Whitey Herzog will take his place in Cooperstown today after a stellar career in baseball. Herzog made his name managing the St. Louis Cardinals for 10 seasons highlighted by their 1982 World Series championship. The style that won him that championship and so many other games was new and exciting; Whiteyball was about stealing bases and playing defense — small ball — rather than hitting home runs and doubles. Today, many teams follow his blueprint for success and that impact earned him a place in the Hall of Fame. The Hall of Fame is the ultimate honor and Herzog earned it.
Now, let’s take a look at how Whitey is being remembered. [...]
He always knew the right thing to say, and the right time to say it. As a manager, he was smart, brash, fearless, calculating and innovative, all of which make him a Hall of Fame manager. Sunday in Cooperstown, N.Y., he will be inducted into the Hall. Surely, his speech that day will make many people laugh. Just as certain, he will cry.
I think it’s very, very deserving. He’s a guy who is probably one of the most innovative people that the game has ever seen, not to mention one of the brightest. He certainly was a guy that changed my life. I don’t know if things would have been the same had he not gotten on a plane and come out to San Diego way back in 1981. And life has just been wonderful since my transition from San Diego to St. Louis and Whitey was certainly a big part of that. So, I’m looking forward to him getting inducted later this month.
While playing for Manager Ralph Houk at the Class AAA Denver Bears in 1955, coach Johnny Pesky told Herzog: “You’re the spitting image of Bob Kuzava,” the one-time Yankee pitcher called “White Rat.” Later, it was shortened to Rat. He was dubbed Wild Child by Satchel Paige as minor-league teammates in Miami, but Herzog said, “He called everybody Wild Child.”
On whether Whiteyball would work in today’s game: No, he said, because the use of speed and sound fundamental baseball have been replaced by home runs in smaller stadiums than those he managed the Royals and Cardinals in. “The home run is so prevalent that the running game got hidden,” he said. “The players are bigger, the parks smaller, the ball jacked up.” He sounded wistful for when his Cardinals didn’t need a base hit to score a run and could win the 1982 World Series with 67 home runs.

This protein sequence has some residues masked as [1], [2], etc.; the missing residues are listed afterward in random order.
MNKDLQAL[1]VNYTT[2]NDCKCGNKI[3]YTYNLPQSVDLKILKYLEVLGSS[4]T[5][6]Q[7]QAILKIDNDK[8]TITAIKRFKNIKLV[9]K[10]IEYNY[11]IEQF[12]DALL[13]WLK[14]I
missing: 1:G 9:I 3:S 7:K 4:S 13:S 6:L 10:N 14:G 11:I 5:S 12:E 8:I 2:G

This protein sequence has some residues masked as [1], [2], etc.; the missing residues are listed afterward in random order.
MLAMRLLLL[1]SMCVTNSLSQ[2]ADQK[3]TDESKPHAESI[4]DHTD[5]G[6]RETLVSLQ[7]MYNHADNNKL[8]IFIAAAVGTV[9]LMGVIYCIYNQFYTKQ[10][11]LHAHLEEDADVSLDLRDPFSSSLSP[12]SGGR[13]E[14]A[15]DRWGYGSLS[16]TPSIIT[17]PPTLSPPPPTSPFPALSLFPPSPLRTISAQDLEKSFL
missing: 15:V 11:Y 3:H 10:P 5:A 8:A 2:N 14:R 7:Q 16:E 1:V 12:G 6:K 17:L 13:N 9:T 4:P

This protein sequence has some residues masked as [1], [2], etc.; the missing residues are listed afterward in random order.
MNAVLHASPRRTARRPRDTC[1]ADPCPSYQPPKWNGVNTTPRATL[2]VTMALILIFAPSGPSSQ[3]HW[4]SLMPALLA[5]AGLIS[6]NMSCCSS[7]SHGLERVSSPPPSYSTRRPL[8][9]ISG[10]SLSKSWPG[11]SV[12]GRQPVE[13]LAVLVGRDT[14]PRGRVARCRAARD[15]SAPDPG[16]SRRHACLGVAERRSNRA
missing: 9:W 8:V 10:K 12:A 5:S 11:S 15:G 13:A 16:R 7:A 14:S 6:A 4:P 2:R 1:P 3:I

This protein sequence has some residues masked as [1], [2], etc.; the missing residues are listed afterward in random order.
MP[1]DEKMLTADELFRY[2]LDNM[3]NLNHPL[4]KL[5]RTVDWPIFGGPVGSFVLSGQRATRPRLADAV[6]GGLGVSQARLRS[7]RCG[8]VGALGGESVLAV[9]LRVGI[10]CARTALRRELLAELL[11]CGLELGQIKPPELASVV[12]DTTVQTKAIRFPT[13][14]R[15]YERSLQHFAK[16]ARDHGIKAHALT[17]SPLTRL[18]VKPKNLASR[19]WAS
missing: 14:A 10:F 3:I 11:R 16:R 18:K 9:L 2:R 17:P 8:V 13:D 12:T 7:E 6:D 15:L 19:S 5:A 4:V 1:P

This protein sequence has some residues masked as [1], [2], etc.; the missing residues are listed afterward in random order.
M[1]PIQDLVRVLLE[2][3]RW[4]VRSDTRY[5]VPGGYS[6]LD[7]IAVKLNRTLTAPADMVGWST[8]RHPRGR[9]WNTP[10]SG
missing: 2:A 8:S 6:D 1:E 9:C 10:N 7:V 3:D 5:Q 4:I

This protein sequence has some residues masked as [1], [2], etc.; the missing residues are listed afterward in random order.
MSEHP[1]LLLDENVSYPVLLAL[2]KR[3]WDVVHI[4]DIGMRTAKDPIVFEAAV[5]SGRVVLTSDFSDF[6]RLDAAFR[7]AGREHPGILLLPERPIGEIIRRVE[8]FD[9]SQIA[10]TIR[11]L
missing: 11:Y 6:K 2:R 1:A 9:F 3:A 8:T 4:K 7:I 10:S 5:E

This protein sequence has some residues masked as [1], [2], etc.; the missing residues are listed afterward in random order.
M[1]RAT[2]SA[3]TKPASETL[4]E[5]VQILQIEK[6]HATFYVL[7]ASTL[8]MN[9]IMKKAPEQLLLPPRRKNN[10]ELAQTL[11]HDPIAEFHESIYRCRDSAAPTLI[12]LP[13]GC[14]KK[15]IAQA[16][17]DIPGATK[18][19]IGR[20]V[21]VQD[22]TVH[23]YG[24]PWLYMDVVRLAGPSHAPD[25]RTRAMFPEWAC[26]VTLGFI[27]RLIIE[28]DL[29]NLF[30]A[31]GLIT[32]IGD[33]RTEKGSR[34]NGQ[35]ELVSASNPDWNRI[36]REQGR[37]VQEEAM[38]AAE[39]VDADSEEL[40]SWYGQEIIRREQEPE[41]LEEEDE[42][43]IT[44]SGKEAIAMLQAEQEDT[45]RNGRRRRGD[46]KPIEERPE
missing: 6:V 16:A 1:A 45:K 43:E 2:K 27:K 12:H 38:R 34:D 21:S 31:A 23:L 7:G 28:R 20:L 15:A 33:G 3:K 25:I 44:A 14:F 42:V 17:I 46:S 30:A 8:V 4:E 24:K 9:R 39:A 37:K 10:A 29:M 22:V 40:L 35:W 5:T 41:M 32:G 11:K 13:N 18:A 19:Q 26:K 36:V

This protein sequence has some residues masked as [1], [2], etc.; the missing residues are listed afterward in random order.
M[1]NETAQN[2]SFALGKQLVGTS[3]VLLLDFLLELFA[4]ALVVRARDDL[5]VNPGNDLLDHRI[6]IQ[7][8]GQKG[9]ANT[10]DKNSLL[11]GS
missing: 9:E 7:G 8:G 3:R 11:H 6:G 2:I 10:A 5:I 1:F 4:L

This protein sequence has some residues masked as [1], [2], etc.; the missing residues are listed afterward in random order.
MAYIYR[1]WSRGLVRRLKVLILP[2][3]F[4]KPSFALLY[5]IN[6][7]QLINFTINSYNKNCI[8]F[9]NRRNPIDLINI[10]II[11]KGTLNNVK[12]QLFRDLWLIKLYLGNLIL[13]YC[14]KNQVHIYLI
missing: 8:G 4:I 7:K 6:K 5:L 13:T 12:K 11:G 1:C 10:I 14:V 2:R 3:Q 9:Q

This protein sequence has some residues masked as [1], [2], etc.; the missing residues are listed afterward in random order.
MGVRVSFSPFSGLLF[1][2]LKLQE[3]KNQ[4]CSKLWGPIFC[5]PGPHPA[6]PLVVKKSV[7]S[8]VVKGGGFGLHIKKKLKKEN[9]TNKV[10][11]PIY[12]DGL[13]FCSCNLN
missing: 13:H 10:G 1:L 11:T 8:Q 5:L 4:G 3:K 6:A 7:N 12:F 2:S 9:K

“We could run like hell,” he said.
Seeing that he’s joining the other baseball immortals in Cooperstown, it’s hard to make the case that Herzog was underrated. But I do believe this: Herzog’s historical influence on the game was even more profound than we probably realized at the time.
Not many figures in baseball history have played a lead role in altering the very essence of how the game is played, and Herzog stands among them.
Baseball was primarily a station-to-station display of powerball until Herzog’s teams in Kansas City and St. Louis began a new movement. They kicked up dirt on the basepaths to score runs with their speed, then used their swiftness to vacuum grounders and chase down flies with amazing alacrity.
What Whitey did took a lot of guts. He took on the established way and turned it upside down. He broke the prototype. He led the way. It didn’t always click. But the risk is what made it so gutsy.
When it came to evaluating players, commanding the game, the media and the fans, Whitey is the greatest manager in the history of the game, I believe. No one did all four things better. When he got to St. Louis, we were drawing 1.3 million per year. Within a few years, we were drawing 3 million a year. His relationship with the fans superseded his relationship with the players. In the stands, there were as many Herzog jerseys as [Willie] McGee jerseys. You just don’t see that happening anywhere else.
And now, Whitey Herzog on what he is most proud of from his Hall of Fame career:
What I’m most proud of is our teams in Kansas City and St. Louis set home attendance record 11 times in the 18 years I was there,” Herzog said. “I loved Kansas City, but my 10 years in St. Louis were the most enjoyable years of my life. I can’t tell you how many times I’ll go out around St. Louis — to the bank, the grocery store — and people come up to me, shake my hand and thank me for 10 years of exciting baseball. They’re still talking about it.
The induction ceremonies will be on the MLB Network, so enjoy the day for those of you who have it. And Congratulations to Whitey Herzog, Cardinals Hall of Fame manager.